So, Mark, this is Patty. As we think about China, the difference in margins I would say come from some softening in Japan, so as you know, a grade mix that goes to Japan is a little richer grade mix. That also in terms of their competition for that log goes into the overall volume that goes into Asia. So we expect the China margins will see some pressure in terms of just the overall amount and I think I referenced that in our outlook comments, but from a perspective of overall demand from China, we believe that will continue to stay strong. And then as we go forward and get more of the pickup in housing domestically, that domestic log, saw log competes with the China demand, so those two will put tension on each other in terms of the pricing.

Operator

Your next question is from the line of George Staphos with Bank of America Merill Lynch.

George Staphos - Bank of America Merill Lynch

Thanks. Hi guys, good morning. Congratulations on the progress. I guess first question on RICO, what would be your interpretation for us in terms of the fact that you do have closings now picking up and cancellations down. And in particular, are you seeing, Doyle, a pick-up in the first time home buyer in the market because that seems to be what's been missing here in the cycle, in terms of extending it going forward?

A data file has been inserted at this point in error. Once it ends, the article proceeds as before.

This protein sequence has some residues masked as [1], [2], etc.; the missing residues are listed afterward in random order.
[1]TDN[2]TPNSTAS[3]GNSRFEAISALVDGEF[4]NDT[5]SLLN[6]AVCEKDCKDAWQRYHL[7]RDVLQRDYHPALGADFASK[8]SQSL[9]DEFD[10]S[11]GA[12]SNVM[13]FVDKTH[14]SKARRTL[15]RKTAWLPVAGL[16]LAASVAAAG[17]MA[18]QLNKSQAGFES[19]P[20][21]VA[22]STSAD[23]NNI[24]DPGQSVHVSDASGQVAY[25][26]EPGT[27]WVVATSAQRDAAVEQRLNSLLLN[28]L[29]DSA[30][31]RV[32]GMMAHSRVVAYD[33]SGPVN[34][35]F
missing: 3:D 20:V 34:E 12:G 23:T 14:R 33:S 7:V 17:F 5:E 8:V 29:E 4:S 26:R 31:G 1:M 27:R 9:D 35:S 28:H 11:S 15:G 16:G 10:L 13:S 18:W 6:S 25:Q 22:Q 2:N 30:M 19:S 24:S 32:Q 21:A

Doyle Simons

George, I agree with you. I think that is what's been missing and for this housing to get back to the 1.5, 1.6, 1.7 level that we've seen historically, we're going to need to see the first time home buyer start to gain some traction. I think we're starting to see a little bit of that, but there's still some challenges in the mortgage market regarding loan availability and the amount that's required to be put down and just the credit scores that are currently required.